The beta generation section 202, shown in more detail in FIG. 3, receives inputs X 106, P 108, and A 110. It generates the beta state vector 208, which is stored in beta RAM 204. The alpha generation section 206 receives inputs X 106, P 108, and A 110 (but in reverse order relative to the beta input). The alpha generation block 206, shown in greater detail in FIG. 4, generates the alpha state vector 210. The outputs 208, 210 of the alpha and beta generation sections serve as inputs for the extrinsic generation section 212, shown in FIG. 5. These data streams must be properly sequenced with the parity stream P 108 before being input to the extrinsic section 212.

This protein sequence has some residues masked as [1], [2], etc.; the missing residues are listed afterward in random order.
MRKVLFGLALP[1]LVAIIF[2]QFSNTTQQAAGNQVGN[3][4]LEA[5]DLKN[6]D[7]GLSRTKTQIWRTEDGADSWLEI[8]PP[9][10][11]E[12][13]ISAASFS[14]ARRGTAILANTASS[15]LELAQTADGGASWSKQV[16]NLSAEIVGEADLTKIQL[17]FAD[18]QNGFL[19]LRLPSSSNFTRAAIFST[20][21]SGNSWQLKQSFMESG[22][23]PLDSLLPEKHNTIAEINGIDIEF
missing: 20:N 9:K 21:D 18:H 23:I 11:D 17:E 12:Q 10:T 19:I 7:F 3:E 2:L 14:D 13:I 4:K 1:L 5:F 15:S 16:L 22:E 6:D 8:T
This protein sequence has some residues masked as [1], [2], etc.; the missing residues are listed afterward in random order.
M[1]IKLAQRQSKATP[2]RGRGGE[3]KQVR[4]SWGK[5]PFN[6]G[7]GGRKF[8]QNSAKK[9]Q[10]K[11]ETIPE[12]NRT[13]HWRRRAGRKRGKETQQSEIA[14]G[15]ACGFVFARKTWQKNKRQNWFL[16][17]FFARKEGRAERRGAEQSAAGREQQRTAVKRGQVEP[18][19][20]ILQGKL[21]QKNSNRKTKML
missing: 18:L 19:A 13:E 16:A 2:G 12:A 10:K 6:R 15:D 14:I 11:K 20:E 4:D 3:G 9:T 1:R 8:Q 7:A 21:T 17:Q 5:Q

FIG. 3 shows the beta generation stages. First, during the MAP reset state, the registers are set to their initial conditions for the beta state vector 208. The beta signal 208, X 106, P 108, and A 110 are summed together by the adder tree 302 according to the trellis used to encode the data. (In the preferred embodiment, an 8 state trellis is used). The results are stored in registers 310. In the second stage, the results of the adder 302 are applied to the 8 MAX* blocks 304, and are then stored in the MAX* registers 312. Next, the unnormalized outputs advance to two separate normalization stages 306, 308, each of which has a register 314, 316 to store its results. Thus the total process has 4 stages within the feedback loop of the beta generation block 202, which require 4 clock cycles to complete. This latency (the 4 clock cycles) determines the level of pipelining available.